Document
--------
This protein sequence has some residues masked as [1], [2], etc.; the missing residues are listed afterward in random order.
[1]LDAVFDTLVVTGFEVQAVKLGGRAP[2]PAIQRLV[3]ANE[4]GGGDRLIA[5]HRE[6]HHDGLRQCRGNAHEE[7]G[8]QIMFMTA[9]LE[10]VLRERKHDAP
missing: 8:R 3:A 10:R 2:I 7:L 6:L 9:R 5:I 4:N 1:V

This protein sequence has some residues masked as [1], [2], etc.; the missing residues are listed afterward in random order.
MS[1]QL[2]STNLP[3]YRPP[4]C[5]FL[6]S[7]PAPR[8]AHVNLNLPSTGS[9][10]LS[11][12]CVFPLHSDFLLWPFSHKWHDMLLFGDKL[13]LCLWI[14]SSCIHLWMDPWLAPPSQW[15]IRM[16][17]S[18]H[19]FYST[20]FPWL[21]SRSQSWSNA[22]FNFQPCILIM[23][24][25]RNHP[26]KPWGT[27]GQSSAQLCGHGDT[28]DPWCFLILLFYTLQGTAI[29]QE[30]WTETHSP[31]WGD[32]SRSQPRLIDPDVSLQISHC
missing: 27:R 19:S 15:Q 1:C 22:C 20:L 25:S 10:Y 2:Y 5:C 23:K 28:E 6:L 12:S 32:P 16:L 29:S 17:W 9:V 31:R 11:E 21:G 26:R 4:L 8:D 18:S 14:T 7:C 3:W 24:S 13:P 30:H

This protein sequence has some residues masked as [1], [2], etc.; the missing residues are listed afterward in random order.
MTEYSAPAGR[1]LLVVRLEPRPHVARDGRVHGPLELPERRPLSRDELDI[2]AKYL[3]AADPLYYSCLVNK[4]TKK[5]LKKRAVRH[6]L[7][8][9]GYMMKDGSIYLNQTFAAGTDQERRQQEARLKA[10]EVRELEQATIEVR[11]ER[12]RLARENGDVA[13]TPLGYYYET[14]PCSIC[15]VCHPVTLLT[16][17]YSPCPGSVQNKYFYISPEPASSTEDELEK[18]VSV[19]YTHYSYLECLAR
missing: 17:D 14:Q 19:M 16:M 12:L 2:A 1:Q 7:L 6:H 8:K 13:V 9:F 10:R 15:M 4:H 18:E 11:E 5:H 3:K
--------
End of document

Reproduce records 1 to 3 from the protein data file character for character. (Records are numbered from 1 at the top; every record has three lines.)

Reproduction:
This protein sequence has some residues masked as [1], [2], etc.; the missing residues are listed afterward in random order.
[1]LDAVFDTLVVTGFEVQAVKLGGRAP[2]PAIQRLV[3]ANE[4]GGGDRLIA[5]HRE[6]HHDGLRQCRGNAHEE[7]G[8]QIMFMTA[9]LE[10]VLRERKHDAP
missing: 8:R 3:A 10:R 2:I 7:L 6:L 9:R 5:I 4:N 1:V

This protein sequence has some residues masked as [1], [2], etc.; the missing residues are listed afterward in random order.
MS[1]QL[2]STNLP[3]YRPP[4]C[5]FL[6]S[7]PAPR[8]AHVNLNLPSTGS[9][10]LS[11][12]CVFPLHSDFLLWPFSHKWHDMLLFGDKL[13]LCLWI[14]SSCIHLWMDPWLAPPSQW[15]IRM[16][17]S[18]H[19]FYST[20]FPWL[21]SRSQSWSNA[22]FNFQPCILIM[23][24][25]RNHP[26]KPWGT[27]GQSSAQLCGHGDT[28]DPWCFLILLFYTLQGTAI[29]QE[30]WTETHSP[31]WGD[32]SRSQPRLIDPDVSLQISHC
missing: 27:R 19:S 15:Q 1:C 22:C 20:L 25:S 10:Y 2:Y 5:C 23:K 28:E 6:L 12:S 32:P 16:L 29:S 17:W 9:V 31:R 11:E 21:G 26:R 4:L 8:D 18:S 14:T 7:C 3:W 24:S 13:P 30:H

This protein sequence has some residues masked as [1], [2], etc.; the missing residues are listed afterward in random order.
MTEYSAPAGR[1]LLVVRLEPRPHVARDGRVHGPLELPERRPLSRDELDI[2]AKYL[3]AADPLYYSCLVNK[4]TKK[5]LKKRAVRH[6]L[7][8][9]GYMMKDGSIYLNQTFAAGTDQERRQQEARLKA[10]EVRELEQATIEVR[11]ER[12]RLARENGDVA[13]TPLGYYYET[14]PCSIC[15]VCHPVTLLT[16][17]YSPCPGSVQNKYFYISPEPASSTEDELEK[18]VSV[19]YTHYSYLECLAR
missing: 17:D 14:Q 19:M 16:M 12:L 2:A 1:Q 7:L 6:H 8:K 13:V 9:F 10:R 15:M 4:H 18:E 11:E 5:H 3:K